The Early Settlement of Northern Europe
Håkon Glørstad [+–]
University of Oslo
This three-volume project presents current knowledge and updated research on the first phases of human settlement in Northern Europe. The temporal focus is on the first millennia of the Holocene and the area of special interest is the Scandinavian countries, the Baltic, and the northern parts of Poland, Germany and Great Britain. The area was among the latest colonised by humans after the Ice Age, thus the archaeological record gives an extraordinary detailed insight into the colonisation and socialisation of post-glacial Europe. During the last decades, the archaeology of this region has made major progress in methodological developments, collecting new data sets and in interdisciplinary research. The three volumes of The early Settlement of Northern Europe will provide these new results, organised according to three major themes. The books are sold as a set at a discount and individual volumes are also available separately.
Ecology of Early Settlement in Northern Europe: Conditions for Subsistence and Survival
Editors: Per Persson, Felix Riede, Birgitte Skar, Heidi M. Breivik and Leif Jonsson
The first volume presents new archaeological and ecological data and analyses on the relation between human subsistence and survival, and the natural history of North-Western Europe throughout the period 10000 – 6000 BC. The volume contains contributions from ecological oriented archaeologists and from the natural sciences, throwing new light on the physical and biotic/ecological conditions of relevance to the earliest settlement. Main themes are human subsistence, subsistence technology, ecology and food availability pertaining to the first humans, and demographic patterns among humans linked to the accessibility of different landscapes.
Technology of Early Settlement in Northern Europe: Transmission of Knowledge and Culture
Editors: Kjel Knutsson, Helena Knutsson, Jan Apel and Håkon Glørstad
This volume explores technology and communication among the early settlements of Northern Europe. The articles discuss case-studies and present overviews from the Early and Middle Mesolithic of Northern Europe. Special emphasis is placed on the spatial and temporal transmission of knowledge and culture. This subject addresses themes such as the transmission of specialised knowledge, the generative transmission of knowledge, the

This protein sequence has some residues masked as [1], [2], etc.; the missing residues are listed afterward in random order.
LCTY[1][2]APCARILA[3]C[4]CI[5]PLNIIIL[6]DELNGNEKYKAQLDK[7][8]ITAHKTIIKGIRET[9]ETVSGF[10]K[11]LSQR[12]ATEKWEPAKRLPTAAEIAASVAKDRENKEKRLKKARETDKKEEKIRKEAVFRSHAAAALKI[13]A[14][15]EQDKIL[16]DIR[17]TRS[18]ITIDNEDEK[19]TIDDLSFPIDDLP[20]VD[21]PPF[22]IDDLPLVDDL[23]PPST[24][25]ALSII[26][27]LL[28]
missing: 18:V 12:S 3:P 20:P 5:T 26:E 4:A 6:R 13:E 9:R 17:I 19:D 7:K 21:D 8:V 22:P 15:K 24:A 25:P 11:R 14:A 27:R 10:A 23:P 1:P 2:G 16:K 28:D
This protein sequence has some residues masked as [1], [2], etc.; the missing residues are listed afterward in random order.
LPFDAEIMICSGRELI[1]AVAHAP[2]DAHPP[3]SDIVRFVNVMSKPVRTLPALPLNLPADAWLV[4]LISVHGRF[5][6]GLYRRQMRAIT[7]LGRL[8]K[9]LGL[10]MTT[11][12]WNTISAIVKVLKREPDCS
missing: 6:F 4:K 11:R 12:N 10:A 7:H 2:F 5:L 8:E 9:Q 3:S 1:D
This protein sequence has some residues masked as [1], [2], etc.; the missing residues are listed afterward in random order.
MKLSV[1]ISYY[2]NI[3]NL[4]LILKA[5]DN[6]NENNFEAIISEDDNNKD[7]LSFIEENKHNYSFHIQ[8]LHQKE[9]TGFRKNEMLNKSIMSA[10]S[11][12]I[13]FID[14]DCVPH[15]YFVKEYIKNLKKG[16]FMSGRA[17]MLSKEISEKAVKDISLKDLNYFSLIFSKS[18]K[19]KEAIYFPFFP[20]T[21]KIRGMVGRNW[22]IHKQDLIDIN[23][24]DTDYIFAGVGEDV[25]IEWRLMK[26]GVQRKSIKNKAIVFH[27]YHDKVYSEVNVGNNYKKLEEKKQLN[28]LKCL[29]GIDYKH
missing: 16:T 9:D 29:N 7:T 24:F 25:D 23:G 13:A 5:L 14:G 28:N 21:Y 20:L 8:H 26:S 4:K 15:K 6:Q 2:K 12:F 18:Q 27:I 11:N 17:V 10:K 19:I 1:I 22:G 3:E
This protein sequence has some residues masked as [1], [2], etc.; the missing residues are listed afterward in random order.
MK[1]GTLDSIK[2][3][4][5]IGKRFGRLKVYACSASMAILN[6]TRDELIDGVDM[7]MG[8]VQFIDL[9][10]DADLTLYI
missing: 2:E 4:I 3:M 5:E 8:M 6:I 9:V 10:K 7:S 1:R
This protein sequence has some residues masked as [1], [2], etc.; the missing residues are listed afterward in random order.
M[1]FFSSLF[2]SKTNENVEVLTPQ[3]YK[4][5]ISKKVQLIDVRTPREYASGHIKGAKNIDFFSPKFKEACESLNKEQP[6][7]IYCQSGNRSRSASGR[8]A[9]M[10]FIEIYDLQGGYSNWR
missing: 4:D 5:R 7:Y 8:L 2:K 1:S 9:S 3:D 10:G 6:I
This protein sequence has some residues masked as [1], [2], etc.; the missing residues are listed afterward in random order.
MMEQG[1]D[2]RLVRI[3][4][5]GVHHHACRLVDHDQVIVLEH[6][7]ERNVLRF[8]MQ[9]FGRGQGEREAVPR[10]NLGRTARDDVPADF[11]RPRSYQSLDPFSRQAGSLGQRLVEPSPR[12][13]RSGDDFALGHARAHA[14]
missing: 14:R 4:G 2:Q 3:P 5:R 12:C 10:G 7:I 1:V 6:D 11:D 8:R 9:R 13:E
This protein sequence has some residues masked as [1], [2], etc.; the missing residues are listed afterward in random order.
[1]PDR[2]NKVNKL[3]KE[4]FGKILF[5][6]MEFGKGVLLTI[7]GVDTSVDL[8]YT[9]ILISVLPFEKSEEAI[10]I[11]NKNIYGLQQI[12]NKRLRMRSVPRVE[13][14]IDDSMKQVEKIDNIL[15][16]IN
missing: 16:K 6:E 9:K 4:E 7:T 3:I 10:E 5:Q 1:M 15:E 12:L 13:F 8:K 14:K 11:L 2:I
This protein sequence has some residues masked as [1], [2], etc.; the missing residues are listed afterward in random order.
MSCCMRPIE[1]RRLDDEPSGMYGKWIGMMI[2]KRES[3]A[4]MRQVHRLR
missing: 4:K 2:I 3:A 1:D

understanding of technology as somatic or incorporated culture in human society and the role of pedagogies and teaching in cultural sustainment and transformation. Other papers discuss the relation between demography and technological developments, as well as the natural and
cultural context for the transmission of culture. The understanding of the transmission of technology is, again, closely interrelated to the nature and efficiency of social networks of contact and their social and physical framework.
Early Economy and Settlement in Northern Europe: Pioneering, Resource Use, Coping with Change
Editor: Hans Peter Blankholm
This volume explores economy and settlement of the early post-glacial pioneers of Northern Europe. The articles present overviews and case studies from the Early and Middle Mesolithic of Northern Scandinavia in their wider northern European setting. Given the large geographical and climatic variation– ranging from the temperate over the subarctic to the arctic zones – and rapid and large-scale, early post-glacial changes in topography
and ecology across the area, a regional approach is necessary. Special emphasis is placed on how the early pioneer hunter-fisher-gatherers “mapped onto the landscape” – organized their economy and settlement – in order to provide for a broader and deeper understanding of the “big issues” such as why, from where, and how they came into different parts of Northern Scandinavia and in particular how the maritime component of the economy and settlement emerged. Another issue of particular, contemporary human interest is addressed through studies of how the early pioneers coped with rapid and large-scale climatic changes and their impact on living conditions. In addition new methodologies of particular relevance are presented. Based on new analyses and field-work this book brings fresh perspectives and insights to all these important aspects of our early post-glacial past.
Review of the Series
The volumes in this series represent a significant contribution towards the study of the early Stone Age archaeology in Northern Europe, and make for a highly interesting read. The editorial team have done an excellent job of creating volumes that work both independently and as a whole – which is no mean feat. For their part, the contributors have provided a series of generally excellent research papers that approach the core themes from a range of perspectives.
Norwegian Archaeological Review